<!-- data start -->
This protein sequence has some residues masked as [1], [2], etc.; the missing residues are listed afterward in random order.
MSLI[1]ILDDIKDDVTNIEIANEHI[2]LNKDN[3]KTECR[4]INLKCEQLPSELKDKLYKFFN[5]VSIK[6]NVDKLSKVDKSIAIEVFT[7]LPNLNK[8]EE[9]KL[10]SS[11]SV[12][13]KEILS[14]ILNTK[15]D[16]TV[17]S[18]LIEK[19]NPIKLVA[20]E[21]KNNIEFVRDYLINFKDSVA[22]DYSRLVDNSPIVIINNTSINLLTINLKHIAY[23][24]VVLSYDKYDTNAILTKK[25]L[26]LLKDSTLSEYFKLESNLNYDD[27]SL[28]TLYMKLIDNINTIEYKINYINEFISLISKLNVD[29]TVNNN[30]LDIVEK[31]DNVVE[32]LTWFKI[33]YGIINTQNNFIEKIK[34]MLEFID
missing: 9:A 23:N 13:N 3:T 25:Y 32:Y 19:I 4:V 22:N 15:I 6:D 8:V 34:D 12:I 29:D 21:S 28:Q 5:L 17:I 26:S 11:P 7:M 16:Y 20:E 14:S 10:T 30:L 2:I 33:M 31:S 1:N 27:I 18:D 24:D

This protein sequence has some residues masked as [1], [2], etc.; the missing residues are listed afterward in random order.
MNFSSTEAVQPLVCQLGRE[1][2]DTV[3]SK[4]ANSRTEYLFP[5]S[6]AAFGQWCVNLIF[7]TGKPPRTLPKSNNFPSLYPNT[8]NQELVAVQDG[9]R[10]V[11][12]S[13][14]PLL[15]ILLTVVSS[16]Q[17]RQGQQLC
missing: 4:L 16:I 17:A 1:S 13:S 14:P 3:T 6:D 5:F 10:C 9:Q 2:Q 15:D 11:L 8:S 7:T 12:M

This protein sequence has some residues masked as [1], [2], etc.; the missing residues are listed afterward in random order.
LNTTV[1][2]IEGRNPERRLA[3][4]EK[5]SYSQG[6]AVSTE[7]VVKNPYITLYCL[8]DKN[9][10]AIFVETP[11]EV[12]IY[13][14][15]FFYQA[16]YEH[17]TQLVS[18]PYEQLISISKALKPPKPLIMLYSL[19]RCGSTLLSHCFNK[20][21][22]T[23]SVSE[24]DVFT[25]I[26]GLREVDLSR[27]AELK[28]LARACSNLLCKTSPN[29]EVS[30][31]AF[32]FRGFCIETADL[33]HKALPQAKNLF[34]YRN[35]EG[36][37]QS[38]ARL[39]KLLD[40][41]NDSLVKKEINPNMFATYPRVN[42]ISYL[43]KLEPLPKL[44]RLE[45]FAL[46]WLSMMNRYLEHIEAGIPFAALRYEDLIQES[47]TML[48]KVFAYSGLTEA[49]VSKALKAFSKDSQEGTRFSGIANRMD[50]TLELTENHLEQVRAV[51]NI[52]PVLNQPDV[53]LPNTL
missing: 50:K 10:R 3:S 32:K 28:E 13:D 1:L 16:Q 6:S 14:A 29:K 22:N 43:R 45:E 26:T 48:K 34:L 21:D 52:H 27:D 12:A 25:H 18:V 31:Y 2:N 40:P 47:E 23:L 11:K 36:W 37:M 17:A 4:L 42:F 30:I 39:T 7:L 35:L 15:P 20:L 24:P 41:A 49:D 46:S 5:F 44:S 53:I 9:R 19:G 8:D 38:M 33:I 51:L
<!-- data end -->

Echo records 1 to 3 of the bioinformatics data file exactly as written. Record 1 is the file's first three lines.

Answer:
This protein sequence has some residues masked as [1], [2], etc.; the missing residues are listed afterward in random order.
MSLI[1]ILDDIKDDVTNIEIANEHI[2]LNKDN[3]KTECR[4]INLKCEQLPSELKDKLYKFFN[5]VSIK[6]NVDKLSKVDKSIAIEVFT[7]LPNLNK[8]EE[9]KL[10]SS[11]SV[12][13]KEILS[14]ILNTK[15]D[16]TV[17]S[18]LIEK[19]NPIKLVA[20]E[21]KNNIEFVRDYLINFKDSVA[22]DYSRLVDNSPIVIINNTSINLLTINLKHIAY[23][24]VVLSYDKYDTNAILTKK[25]L[26]LLKDSTLSEYFKLESNLNYDD[27]SL[28]TLYMKLIDNINTIEYKINYINEFISLISKLNVD[29]TVNNN[30]LDIVEK[31]DNVVE[32]LTWFKI[33]YGIINTQNNFIEKIK[34]MLEFID
missing: 9:A 23:N 13:N 3:T 25:Y 32:Y 19:I 4:V 22:N 15:I 6:D 8:V 34:D 12:I 29:D 21:S 28:Q 5:L 17:I 26:S 11:P 7:M 16:Y 20:E 14:S 10:T 30:L 2:I 33:M 31:S 1:N 27:I 18:D 24:D

This protein sequence has some residues masked as [1], [2], etc.; the missing residues are listed afterward in random order.
MNFSSTEAVQPLVCQLGRE[1][2]DTV[3]SK[4]ANSRTEYLFP[5]S[6]AAFGQWCVNLIF[7]TGKPPRTLPKSNNFPSLYPNT[8]NQELVAVQDG[9]R[10]V[11][12]S[13][14]PLL[15]ILLTVVSS[16]Q[17]RQGQQLC
missing: 4:L 16:I 17:A 1:S 13:S 14:P 3:T 6:D 5:F 10:C 9:Q 2:Q 15:D 11:L 8:S 7:T 12:M

This protein sequence has some residues masked as [1], [2], etc.; the missing residues are listed afterward in random order.
LNTTV[1][2]IEGRNPERRLA[3][4]EK[5]SYSQG[6]AVSTE[7]VVKNPYITLYCL[8]DKN[9][10]AIFVETP[11]EV[12]IY[13][14][15]FFYQA[16]YEH[17]TQLVS[18]PYEQLISISKALKPPKPLIMLYSL[19]RCGSTLLSHCFNK[20][21][22]T[23]SVSE[24]DVFT[25]I[26]GLREVDLSR[27]AELK[28]LARACSNLLCKTSPN[29]EVS[30][31]AF[32]FRGFCIETADL[33]HKALPQAKNLF[34]YRN[35]EG[36][37]QS[38]ARL[39]KLLD[40][41]NDSLVKKEINPNMFATYPRVN[42]ISYL[43]KLEPLPKL[44]RLE[45]FAL[46]WLSMMNRYLEHIEAGIPFAALRYEDLIQES[47]TML[48]KVFAYSGLTEA[49]VSKALKAFSKDSQEGTRFSGIANRMD[50]TLELTENHLEQVRAV[51]NI[52]PVLNQPDV[53]LPNTL
missing: 50:K 10:R 3:S 32:K 28:E 13:D 1:L 16:Q 6:S 14:A 29:K 22:N 43:R 45:E 26:T 48:K 34:L 21:D 52:H 27:D 12:A 25:H 18:V 31:Y 2:N 40:P 47:E 23:L 11:K 36:W 37:M 17:A 4:L 42:F 30:I 39:T 7:L 35:L 15:P 20:L 24:P 41:A 49:D 46:S 5:F 44:S 53:I 9:R 19:G 8:D 38:M 33:I 51:L